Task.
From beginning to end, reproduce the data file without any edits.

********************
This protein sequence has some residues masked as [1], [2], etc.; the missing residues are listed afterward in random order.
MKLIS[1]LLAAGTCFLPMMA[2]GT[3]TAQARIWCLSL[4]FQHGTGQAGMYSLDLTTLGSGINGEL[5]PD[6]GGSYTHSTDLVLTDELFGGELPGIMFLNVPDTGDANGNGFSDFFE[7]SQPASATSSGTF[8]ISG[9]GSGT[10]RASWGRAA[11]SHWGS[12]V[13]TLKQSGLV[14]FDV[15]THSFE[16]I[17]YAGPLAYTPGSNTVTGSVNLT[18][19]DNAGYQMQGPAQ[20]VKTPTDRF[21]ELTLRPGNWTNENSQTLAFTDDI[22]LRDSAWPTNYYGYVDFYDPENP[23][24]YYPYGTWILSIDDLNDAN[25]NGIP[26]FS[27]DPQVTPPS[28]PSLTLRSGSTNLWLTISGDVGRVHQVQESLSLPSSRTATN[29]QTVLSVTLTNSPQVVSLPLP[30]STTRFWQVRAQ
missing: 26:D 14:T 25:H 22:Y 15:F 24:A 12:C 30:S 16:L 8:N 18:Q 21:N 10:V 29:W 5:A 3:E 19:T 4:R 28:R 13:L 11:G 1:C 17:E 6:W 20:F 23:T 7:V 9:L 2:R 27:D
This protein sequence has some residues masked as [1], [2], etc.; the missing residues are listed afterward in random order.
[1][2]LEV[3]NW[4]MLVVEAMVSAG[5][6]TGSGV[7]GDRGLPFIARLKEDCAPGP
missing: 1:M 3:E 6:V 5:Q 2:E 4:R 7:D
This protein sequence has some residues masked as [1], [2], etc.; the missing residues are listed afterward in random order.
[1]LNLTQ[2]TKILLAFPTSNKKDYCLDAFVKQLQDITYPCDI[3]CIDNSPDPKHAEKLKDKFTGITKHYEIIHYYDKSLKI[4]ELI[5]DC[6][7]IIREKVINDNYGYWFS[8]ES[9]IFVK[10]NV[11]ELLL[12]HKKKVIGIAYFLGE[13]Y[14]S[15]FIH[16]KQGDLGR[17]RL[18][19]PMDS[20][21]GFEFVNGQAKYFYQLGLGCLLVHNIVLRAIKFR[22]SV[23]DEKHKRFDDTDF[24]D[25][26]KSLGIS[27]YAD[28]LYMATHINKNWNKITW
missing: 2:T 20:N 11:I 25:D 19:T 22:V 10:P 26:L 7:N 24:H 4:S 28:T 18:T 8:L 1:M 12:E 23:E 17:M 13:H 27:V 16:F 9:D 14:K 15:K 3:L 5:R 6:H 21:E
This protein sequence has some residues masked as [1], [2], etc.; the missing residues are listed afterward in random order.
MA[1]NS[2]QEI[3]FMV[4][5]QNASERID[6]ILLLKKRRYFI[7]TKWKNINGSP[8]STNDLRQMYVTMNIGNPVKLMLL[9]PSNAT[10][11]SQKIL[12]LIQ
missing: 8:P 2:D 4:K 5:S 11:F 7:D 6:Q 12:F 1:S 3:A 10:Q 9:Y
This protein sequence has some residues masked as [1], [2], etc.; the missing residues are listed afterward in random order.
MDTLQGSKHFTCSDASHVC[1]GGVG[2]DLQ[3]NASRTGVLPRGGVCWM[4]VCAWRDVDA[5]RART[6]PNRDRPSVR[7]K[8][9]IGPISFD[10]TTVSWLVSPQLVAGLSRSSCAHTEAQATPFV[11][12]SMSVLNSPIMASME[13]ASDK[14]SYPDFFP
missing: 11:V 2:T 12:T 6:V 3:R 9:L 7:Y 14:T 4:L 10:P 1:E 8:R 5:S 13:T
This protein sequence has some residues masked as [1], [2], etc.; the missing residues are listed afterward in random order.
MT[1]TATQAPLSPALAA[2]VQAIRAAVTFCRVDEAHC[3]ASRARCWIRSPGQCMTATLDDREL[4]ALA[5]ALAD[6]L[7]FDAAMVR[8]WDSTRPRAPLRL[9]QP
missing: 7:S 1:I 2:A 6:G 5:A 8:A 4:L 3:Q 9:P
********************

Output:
This protein sequence has some residues masked as [1], [2], etc.; the missing residues are listed afterward in random order.
MKLIS[1]LLAAGTCFLPMMA[2]GT[3]TAQARIWCLSL[4]FQHGTGQAGMYSLDLTTLGSGINGEL[5]PD[6]GGSYTHSTDLVLTDELFGGELPGIMFLNVPDTGDANGNGFSDFFE[7]SQPASATSSGTF[8]ISG[9]GSGT[10]RASWGRAA[11]SHWGS[12]V[13]TLKQSGLV[14]FDV[15]THSFE[16]I[17]YAGPLAYTPGSNTVTGSVNLT[18][19]DNAGYQMQGPAQ[20]VKTPTDRF[21]ELTLRPGNWTNENSQTLAFTDDI[22]LRDSAWPTNYYGYVDFYDPENP[23][24]YYPYGTWILSIDDLNDAN[25]NGIP[26]FS[27]DPQVTPPS[28]PSLTLRSGSTNLWLTISGDVGRVHQVQESLSLPSSRTATN[29]QTVLSVTLTNSPQVVSLPLP[30]STTRFWQVRAQ
missing: 26:D 14:T 25:H 22:Y 15:F 24:A 12:C 30:S 16:L 8:N 18:Q 21:N 10:V 29:W 5:A 3:E 19:T 4:R 28:R 13:L 11:G 1:C 17:E 6:W 20:F 23:T 7:V 9:L 2:R 27:D
This protein sequence has some residues masked as [1], [2], etc.; the missing residues are listed afterward in random order.
[1][2]LEV[3]NW[4]MLVVEAMVSAG[5][6]TGSGV[7]GDRGLPFIARLKEDCAPGP
missing: 1:M 3:E 6:V 5:Q 2:E 4:R 7:D
This protein sequence has some residues masked as [1], [2], etc.; the missing residues are listed afterward in random order.
[1]LNLTQ[2]TKILLAFPTSNKKDYCLDAFVKQLQDITYPCDI[3]CIDNSPDPKHAEKLKDKFTGITKHYEIIHYYDKSLKI[4]ELI[5]DC[6][7]IIREKVINDNYGYWFS[8]ES[9]IFVK[10]NV[11]ELLL[12]HKKKVIGIAYFLGE[13]Y[14]S[15]FIH[16]KQGDLGR[17]RL[18][19]PMDS[20][21]GFEFVNGQAKYFYQLGLGCLLVHNIVLRAIKFR[22]SV[23]DEKHKRFDDTDF[24]D[25][26]KSLGIS[27]YAD[28]LYMATHINKNWNKITW
missing: 2:T 20:N 11:I 25:D 19:T 22:V 10:P 26:L 7:N 24:H 4:S 28:T 18:T 8:L 1:M 12:E 23:E 17:M 13:H 27:V 16:F 9:D 14:K 15:K 3:L 5:R 6:H 21:E
This protein sequence has some residues masked as [1], [2], etc.; the missing residues are listed afterward in random order.
MA[1]NS[2]QEI[3]FMV[4][5]QNASERID[6]ILLLKKRRYFI[7]TKWKNINGSP[8]STNDLRQMYVTMNIGNPVKLMLL[9]PSNAT[10][11]SQKIL[12]LIQ
missing: 8:P 2:D 4:K 5:S 11:F 7:D 6:Q 12:F 1:S 3:A 10:Q 9:Y
This protein sequence has some residues masked as [1], [2], etc.; the missing residues are listed afterward in random order.
MDTLQGSKHFTCSDASHVC[1]GGVG[2]DLQ[3]NASRTGVLPRGGVCWM[4]VCAWRDVDA[5]RART[6]PNRDRPSVR[7]K[8][9]IGPISFD[10]TTVSWLVSPQLVAGLSRSSCAHTEAQATPFV[11][12]SMSVLNSPIMASME[13]ASDK[14]SYPDFFP
missing: 11:V 2:T 12:T 6:V 3:R 9:L 7:Y 14:T 4:L 10:P 1:E 8:R 5:S 13:T
This protein sequence has some residues masked as [1], [2], etc.; the missing residues are listed afterward in random order.
MT[1]TATQAPLSPALAA[2]VQAIRAAVTFCRVDEAHC[3]ASRARCWIRSPGQCMTATLDDREL[4]ALA[5]ALAD[6]L[7]FDAAMVR[8]WDSTRPRAPLRL[9]QP
missing: 7:S 1:I 2:A 6:G 5:A 8:A 4:L 3:Q 9:P